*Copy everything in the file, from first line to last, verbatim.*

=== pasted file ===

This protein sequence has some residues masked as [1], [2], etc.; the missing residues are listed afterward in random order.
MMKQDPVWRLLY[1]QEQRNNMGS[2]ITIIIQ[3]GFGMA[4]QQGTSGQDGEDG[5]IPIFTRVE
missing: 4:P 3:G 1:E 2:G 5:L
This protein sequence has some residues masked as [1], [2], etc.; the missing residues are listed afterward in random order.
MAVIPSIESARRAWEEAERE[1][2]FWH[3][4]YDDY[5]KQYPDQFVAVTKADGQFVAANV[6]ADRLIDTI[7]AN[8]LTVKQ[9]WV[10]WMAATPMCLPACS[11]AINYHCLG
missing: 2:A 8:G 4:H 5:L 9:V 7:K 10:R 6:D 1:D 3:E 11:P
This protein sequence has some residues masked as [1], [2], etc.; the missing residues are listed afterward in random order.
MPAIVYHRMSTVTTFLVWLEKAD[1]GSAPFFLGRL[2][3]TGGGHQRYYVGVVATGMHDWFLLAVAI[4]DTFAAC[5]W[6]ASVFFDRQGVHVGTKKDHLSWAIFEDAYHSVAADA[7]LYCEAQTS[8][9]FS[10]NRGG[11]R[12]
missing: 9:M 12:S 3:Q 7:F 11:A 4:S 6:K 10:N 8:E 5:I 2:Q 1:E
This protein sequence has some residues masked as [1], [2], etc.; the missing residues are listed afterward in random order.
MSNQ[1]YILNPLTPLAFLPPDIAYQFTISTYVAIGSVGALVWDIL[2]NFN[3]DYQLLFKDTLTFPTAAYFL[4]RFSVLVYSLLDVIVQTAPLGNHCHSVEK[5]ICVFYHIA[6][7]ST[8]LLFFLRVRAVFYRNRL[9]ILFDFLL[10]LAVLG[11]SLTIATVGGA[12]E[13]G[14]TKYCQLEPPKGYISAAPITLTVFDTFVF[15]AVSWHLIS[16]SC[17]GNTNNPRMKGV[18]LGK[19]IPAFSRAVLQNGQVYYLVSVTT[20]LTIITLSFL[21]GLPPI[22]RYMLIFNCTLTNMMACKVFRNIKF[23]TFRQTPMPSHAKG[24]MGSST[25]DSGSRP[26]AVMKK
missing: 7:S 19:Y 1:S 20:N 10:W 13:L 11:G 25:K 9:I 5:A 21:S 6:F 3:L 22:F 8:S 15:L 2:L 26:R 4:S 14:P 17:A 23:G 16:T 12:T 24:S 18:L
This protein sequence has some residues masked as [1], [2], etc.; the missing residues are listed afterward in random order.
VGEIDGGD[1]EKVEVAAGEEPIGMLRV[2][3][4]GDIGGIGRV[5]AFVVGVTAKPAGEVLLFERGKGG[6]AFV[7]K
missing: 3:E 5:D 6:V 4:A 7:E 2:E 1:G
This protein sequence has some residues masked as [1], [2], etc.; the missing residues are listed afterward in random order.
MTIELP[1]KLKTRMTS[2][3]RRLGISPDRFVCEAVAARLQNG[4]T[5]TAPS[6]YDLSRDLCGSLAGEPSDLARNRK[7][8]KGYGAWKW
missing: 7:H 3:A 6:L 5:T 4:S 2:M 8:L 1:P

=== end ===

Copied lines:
This protein sequence has some residues masked as [1], [2], etc.; the missing residues are listed afterward in random order.
MMKQDPVWRLLY[1]QEQRNNMGS[2]ITIIIQ[3]GFGMA[4]QQGTSGQDGEDG[5]IPIFTRVE
missing: 4:P 3:G 1:E 2:G 5:L
This protein sequence has some residues masked as [1], [2], etc.; the missing residues are listed afterward in random order.
MAVIPSIESARRAWEEAERE[1][2]FWH[3][4]YDDY[5]KQYPDQFVAVTKADGQFVAANV[6]ADRLIDTI[7]AN[8]LTVKQ[9]WV[10]WMAATPMCLPACS[11]AINYHCLG
missing: 2:A 8:G 4:H 5:L 9:V 7:K 10:R 6:D 1:D 3:E 11:P
This protein sequence has some residues masked as [1], [2], etc.; the missing residues are listed afterward in random order.
MPAIVYHRMSTVTTFLVWLEKAD[1]GSAPFFLGRL[2][3]TGGGHQRYYVGVVATGMHDWFLLAVAI[4]DTFAAC[5]W[6]ASVFFDRQGVHVGTKKDHLSWAIFEDAYHSVAADA[7]LYCEAQTS[8][9]FS[10]NRGG[11]R[12]
missing: 9:M 12:S 3:Q 7:F 11:A 4:S 6:K 10:N 8:E 5:I 2:Q 1:E
This protein sequence has some residues masked as [1], [2], etc.; the missing residues are listed afterward in random order.
MSNQ[1]YILNPLTPLAFLPPDIAYQFTISTYVAIGSVGALVWDIL[2]NFN[3]DYQLLFKDTLTFPTAAYFL[4]RFSVLVYSLLDVIVQTAPLGNHCHSVEK[5]ICVFYHIA[6][7]ST[8]LLFFLRVRAVFYRNRL[9]ILFDFLL[10]LAVLG[11]SLTIATVGGA[12]E[13]G[14]TKYCQLEPPKGYISAAPITLTVFDTFVF[15]AVSWHLIS[16]SC[17]GNTNNPRMKGV[18]LGK[19]IPAFSRAVLQNGQVYYLVSVTT[20]LTIITLSFL[21]GLPPI[22]RYMLIFNCTLTNMMACKVFRNIKF[23]TFRQTPMPSHAKG[24]MGSST[25]DSGSRP[26]AVMKK
missing: 7:S 19:Y 1:S 20:N 10:W 13:L 11:G 25:K 9:I 5:A 21:S 6:F 3:L 22:F 8:S 15:L 2:L 26:R 4:S 14:P 17:A 23:G 16:T 12:T 24:S 18:L
This protein sequence has some residues masked as [1], [2], etc.; the missing residues are listed afterward in random order.
VGEIDGGD[1]EKVEVAAGEEPIGMLRV[2][3][4]GDIGGIGRV[5]AFVVGVTAKPAGEVLLFERGKGG[6]AFV[7]K
missing: 3:E 5:D 6:V 4:A 7:E 2:E 1:G
This protein sequence has some residues masked as [1], [2], etc.; the missing residues are listed afterward in random order.
MTIELP[1]KLKTRMTS[2][3]RRLGISPDRFVCEAVAARLQNG[4]T[5]TAPS[6]YDLSRDLCGSLAGEPSDLARNRK[7][8]KGYGAWKW
missing: 7:H 3:A 6:L 5:T 4:S 2:M 8:L 1:P